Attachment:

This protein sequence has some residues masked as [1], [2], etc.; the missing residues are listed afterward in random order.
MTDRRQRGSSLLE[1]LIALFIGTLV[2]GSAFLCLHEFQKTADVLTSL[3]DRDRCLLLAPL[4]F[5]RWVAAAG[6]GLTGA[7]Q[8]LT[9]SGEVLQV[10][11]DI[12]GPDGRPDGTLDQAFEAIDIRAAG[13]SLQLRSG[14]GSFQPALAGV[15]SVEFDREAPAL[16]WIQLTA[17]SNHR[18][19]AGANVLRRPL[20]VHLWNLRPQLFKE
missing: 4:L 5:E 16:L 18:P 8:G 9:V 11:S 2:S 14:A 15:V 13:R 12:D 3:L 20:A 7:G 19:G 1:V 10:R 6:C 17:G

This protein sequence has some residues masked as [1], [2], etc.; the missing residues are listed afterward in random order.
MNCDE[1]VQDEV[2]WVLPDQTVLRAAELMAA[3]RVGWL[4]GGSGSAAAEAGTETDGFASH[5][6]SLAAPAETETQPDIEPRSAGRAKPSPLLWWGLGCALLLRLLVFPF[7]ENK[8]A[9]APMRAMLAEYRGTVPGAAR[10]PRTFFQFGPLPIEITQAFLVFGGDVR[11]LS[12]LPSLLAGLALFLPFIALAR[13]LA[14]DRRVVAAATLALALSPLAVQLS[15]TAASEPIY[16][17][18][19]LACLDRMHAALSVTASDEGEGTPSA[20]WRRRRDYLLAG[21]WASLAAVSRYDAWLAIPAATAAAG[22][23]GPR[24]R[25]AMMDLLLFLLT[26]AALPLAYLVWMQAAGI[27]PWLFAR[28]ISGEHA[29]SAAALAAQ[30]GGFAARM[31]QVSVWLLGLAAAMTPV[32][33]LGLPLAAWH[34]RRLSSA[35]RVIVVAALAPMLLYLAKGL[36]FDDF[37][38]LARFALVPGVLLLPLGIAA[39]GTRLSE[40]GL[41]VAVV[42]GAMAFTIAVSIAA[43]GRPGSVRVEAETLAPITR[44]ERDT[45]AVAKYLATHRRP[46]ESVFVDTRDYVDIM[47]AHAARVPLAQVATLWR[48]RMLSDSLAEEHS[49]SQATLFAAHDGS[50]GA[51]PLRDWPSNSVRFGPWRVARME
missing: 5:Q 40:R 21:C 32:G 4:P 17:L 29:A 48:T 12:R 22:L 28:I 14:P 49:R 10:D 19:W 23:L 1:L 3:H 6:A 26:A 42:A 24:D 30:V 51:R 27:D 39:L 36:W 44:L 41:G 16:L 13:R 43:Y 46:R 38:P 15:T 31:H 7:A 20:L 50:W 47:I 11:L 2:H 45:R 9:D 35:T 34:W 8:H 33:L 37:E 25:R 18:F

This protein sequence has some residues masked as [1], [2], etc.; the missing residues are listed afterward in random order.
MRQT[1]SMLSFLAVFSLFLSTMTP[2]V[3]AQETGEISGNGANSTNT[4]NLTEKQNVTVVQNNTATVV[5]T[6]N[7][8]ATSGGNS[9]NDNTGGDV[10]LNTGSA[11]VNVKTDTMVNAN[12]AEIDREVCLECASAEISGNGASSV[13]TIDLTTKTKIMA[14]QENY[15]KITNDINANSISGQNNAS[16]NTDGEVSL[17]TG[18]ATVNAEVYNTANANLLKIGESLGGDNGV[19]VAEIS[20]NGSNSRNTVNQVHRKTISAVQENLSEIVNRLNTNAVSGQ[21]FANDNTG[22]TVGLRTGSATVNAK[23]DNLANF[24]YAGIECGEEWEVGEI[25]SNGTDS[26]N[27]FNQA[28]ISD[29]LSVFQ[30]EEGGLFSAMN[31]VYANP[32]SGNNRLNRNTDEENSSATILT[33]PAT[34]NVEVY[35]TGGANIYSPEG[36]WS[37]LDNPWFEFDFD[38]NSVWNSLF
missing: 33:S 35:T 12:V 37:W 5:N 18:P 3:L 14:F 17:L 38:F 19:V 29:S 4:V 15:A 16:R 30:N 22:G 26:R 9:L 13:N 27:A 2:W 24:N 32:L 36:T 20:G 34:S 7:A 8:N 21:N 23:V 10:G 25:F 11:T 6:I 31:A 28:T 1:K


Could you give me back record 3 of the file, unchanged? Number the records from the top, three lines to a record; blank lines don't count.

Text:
This protein sequence has some residues masked as [1], [2], etc.; the missing residues are listed afterward in random order.
MRQT[1]SMLSFLAVFSLFLSTMTP[2]V[3]AQETGEISGNGANSTNT[4]NLTEKQNVTVVQNNTATVV[5]T[6]N[7][8]ATSGGNS[9]NDNTGGDV[10]LNTGSA[11]VNVKTDTMVNAN[12]AEIDREVCLECASAEISGNGASSV[13]TIDLTTKTKIMA[14]QENY[15]KITNDINANSISGQNNAS[16]NTDGEVSL[17]TG[18]ATVNAEVYNTANANLLKIGESLGGDNGV[19]VAEIS[20]NGSNSRNTVNQVHRKTISAVQENLSEIVNRLNTNAVSGQ[21]FANDNTG[22]TVGLRTGSATVNAK[23]DNLANF[24]YAGIECGEEWEVGEI[25]SNGTDS[26]N[27]FNQA[28]ISD[29]LSVFQ[30]EEGGLFSAMN[31]VYANP[32]SGNNRLNRNTDEENSSATILT[33]PAT[34]NVEVY[35]TGGANIYSPEG[36]WS[37]LDNPWFEFDFD[38]NSVWNSLF
missing: 33:S 35:T 12:V 37:W 5:N 18:P 3:L 14:F 17:L 38:F 19:V 29:S 4:V 15:A 16:R 30:N 22:G 26:R 9:L 13:N 27:A 2:W 24:N 32:L 36:T 20:G 34:S 7:A 8:N 21:N 23:V 10:G 25:F 11:T 6:I 31:A 28:T 1:K